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Researchers Discover New Target for Mesothelioma Therapies

One of the most challenging aspects of treating particularly aggressive cancers such as mesothelioma lies in finding a way is to stop its rapid-fire growth. Now a group of researchers investigating gene splicing may have identified a “new route toward therapies” that can stop this process.

Scientists from the University of North Carolina School of Medicine have determined that there is a key molecule called RBM4 that is in short supply in cancers such as lung cancer and breast cancer. RBM4 is a tumor suppressor that controls gene splicing and causes cells to die, so it makes sense that its levels are dramatically decreased in highly aggressive cancers. Gene splicing is a highly complex process that can take place in cells: it changes the DNA of a cell and is thought to play a key role in the rapid expansion of tumors. A great deal of innovative research is being done to identify which proteins are responsible for this activity, with the idea that once they are identified they can be targeted for gene therapy.

According to Zefeng Want, PhD and associate professor in the department of pharmacology, as well as a member of the UNC Lineberger Comprehensive Cancer Center, “This is a whole new ballgame in terms of gene regulation in cancer.” They found that RBM4’s role is essential because it not only controls splicing but also controls other genes, including Bcl-x and SRSF1. Each of these plays a specific and important role within a cancer cell. SRSF1 is often found in high quantities in cancer cells but is inhibited by RBM4, where Bcl-X regulates programmed cell death.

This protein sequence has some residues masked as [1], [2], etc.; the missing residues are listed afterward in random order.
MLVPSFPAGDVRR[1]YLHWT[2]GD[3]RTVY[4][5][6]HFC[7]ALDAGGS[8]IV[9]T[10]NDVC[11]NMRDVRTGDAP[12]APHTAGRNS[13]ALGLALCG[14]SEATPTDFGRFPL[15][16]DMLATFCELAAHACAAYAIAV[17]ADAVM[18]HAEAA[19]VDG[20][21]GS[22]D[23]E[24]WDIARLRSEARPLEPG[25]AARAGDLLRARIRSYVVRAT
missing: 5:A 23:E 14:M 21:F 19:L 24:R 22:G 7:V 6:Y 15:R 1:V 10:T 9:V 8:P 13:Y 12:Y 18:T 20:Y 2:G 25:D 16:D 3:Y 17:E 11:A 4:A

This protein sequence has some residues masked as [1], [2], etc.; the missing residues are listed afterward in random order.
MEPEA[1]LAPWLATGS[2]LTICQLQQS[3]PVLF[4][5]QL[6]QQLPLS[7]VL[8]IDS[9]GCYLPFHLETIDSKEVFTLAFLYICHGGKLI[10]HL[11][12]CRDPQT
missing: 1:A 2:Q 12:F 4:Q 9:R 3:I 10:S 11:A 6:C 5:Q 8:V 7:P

Wang says that the better understanding that the group now has of the way that the protein operates “means that the level of rBM4 in cancer patients can actually be used to predict their chances of survival.” They say that “this study establishes RBM4 as a tumor suppressor with therapeutic potential and clinical values as a prognostic factor. Where we go from here is trying to find out what shuts down RBM4,” Want explains. “we want to find out if we can target RBM4 and manipulate it. We will probably have to target more than one thing to treat cancer patients, but we think RBM4 could be a very important one.”

Terri Oppenheimer

Terri Oppenheimer is an independent writer, editor and proofreader. She graduated from the College of William and Mary with a degree in English. Her dreams of a writing career were diverted by a need to pay her bills. She spent a few years providing copy for a major retailer, then landed a lucrative career in advertising sales. With college bills for all three of her kids paid, she left corporate America for a return to her original goal of writing. She specializes in providing content for websites and finds tremendous enjoyment in the things she learns while doing her research. Her specific areas of interest include health and fitness, medical research, and the law.

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